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04/26/09 7:44 PM ET

Who's the 'mann? Nats run over Mets

Righty wins second start to deliver club's first road win

NEW YORK -- Call Jordan Zimmermann the Nationals' stopper.

The right-hander tossed another great game and helped the Nationals defeat the Mets, 8-1, on Sunday to snap a three-game losing streak. It was also Washington's first win on the road since Sept. 7, 2008, and Zimmermann also became the first Nationals/Expos pitcher to win his first two starts of his career since Randy Johnson did the trick for Montreal in 1988, according to the Elias Sports Bureau.

"It's the first one on the road. We know we are better than what our record shows. It's there and we can't change it," manager Manny Acta said. "We brought it onto ourselves -- all the negativity and sarcasm toward us."

There were 40,023 at Citi Field, and Zimmermann had never pitched in front of a large crowd before. But there were no signs of nervousness on his part.

Zimmermann pitched 5 1/3 innings and gave up just one run on six hits. He didn't go any further, because he threw 103 pitches.

But even more impressive was how he handled the heart of the Mets' order, as Carlos Beltran, Carlos Delgado and David Wright went a combined 2-for-9 with six strikeouts against the right-hander. The game plan was to mix his pitches against the trio.

"You can't go with the fastball all the time," Zimmermann said. "You mix it up and try your best to get the offspeed stuff across and hope they ground out or fly out."

Said Acta about Zimmermann handling the heart of the order: "That was impressive. That's as good as it gets. He just handled those big-time guys really well, especially since he didn't have his usual command."

Zimmermann got off to a slow start in the first inning. With two outs and Beltran on second, Delgado tripled off the glove of Justin Maxwell in center field to drive in Beltran.

After the second inning, Zimmermann didn't allow a runner to move into scoring position.

"Zimmermann was very good. During the first two innings, he was rushing his delivery a little bit and was off," Acta said. "And then, two or three innings later, I looked up on the board and he already had 40 strikes in 60 pitches. This guy continues to pound the strike zone. He shows no fear. He throws four pitches. Against a potent lineup like the New York Mets have, I think he showed us a lot today."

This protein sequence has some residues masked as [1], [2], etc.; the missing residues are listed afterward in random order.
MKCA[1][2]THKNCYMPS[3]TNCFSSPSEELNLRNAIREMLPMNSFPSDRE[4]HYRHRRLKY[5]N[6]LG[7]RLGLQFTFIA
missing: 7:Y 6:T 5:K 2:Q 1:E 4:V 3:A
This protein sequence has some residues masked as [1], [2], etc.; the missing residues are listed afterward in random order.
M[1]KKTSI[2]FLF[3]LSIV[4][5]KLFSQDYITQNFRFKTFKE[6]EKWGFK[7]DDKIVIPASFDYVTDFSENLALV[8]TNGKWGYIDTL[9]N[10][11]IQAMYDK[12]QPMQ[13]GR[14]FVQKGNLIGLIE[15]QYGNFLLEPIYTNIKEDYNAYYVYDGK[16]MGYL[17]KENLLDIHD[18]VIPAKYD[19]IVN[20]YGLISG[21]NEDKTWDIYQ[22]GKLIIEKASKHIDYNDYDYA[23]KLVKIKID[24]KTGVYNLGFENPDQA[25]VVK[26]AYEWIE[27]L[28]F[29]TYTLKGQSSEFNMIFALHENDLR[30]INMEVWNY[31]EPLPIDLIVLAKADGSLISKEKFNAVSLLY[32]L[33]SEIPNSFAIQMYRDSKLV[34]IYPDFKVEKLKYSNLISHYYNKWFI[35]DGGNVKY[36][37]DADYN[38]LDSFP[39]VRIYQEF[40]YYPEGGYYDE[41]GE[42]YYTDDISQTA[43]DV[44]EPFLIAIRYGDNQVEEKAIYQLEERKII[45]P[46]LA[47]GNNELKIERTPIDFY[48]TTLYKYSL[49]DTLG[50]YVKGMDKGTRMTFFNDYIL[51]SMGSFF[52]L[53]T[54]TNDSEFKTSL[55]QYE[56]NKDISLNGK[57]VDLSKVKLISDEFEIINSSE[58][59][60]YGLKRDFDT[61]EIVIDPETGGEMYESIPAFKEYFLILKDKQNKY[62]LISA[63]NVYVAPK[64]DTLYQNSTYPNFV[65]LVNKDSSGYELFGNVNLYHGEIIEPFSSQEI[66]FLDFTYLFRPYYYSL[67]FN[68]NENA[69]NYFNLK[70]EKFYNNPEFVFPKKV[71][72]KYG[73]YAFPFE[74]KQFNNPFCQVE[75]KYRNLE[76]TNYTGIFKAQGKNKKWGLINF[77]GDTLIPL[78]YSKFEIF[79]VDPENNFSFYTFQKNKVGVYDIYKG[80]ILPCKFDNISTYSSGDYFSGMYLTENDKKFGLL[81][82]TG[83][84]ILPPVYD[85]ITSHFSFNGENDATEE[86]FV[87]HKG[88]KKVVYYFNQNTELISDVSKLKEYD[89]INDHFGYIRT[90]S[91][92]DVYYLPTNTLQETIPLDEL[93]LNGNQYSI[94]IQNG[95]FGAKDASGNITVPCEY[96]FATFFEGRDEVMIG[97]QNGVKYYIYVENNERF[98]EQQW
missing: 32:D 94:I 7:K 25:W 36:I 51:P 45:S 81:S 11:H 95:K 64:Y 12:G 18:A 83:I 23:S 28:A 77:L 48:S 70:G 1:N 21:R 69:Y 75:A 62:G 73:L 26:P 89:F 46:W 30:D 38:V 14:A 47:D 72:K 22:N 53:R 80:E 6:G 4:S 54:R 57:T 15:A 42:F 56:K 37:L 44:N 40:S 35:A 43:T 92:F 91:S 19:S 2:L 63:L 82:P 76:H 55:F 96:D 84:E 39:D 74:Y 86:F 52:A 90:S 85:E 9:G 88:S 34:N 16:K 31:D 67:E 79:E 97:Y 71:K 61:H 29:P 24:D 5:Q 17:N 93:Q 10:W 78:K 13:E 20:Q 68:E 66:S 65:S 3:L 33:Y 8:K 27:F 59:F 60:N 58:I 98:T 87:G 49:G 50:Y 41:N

The Nationals gave Zimmermann plenty of run support against left-hander Oliver Perez. Catcher Jesus Flores started the scoring in the second inning, when he hit a two-run home run over the left-field wall to give Washington a 2-1. Washington added to its lead in the next frame on an RBI single by Flores.

"That was a big homer in the second inning, just to get us on top of the game and go from there," Acta said.

Flores is now 5-for-15 (.333) with runners in scoring position. He seems to have his best at-bats when runners are on base.

"Jesus has a knack for being in those situations. The focus is really sharp," hitting coach Rick Eckstein said. "It's not to say that he doesn't have the same approach when no one is on base. It's that moment, and it's impressive to watch."

In the fifth, the Nationals batted around and knocked in four runs. Austin Kearns highlighted the output with a long solo shot over the center-field wall. The ball went 420 feet and landed next to the big apple.

According to Eckstein, teammate Adam Dunn told him that it had been a long time since he's seen Kearns hit a ball that far. Since he has been a member of the Nationals, Kearns had never hit tape-measure shots until this season.

Does that mean Kearns is back to his old self like he was during his first two years with the Reds? Eckstein seems to think so.

"For Kearnsy, we are excited to see that," Eckstein said. "He has works awfully hard. Boy, that was impressive."

Realizing how big the park is at Citi Field, Kearns was not sure that he hit the home run.

"It was just a fastball over the plate," Kearns said. "I hit it well, but I didn't know it would go or not. It's a big ballpark. I didn't know what was going to happen. My head was down, and I was running."

Bill Ladson is a reporter for MLB.com. This story was not subject to the approval of Major League Baseball or its clubs.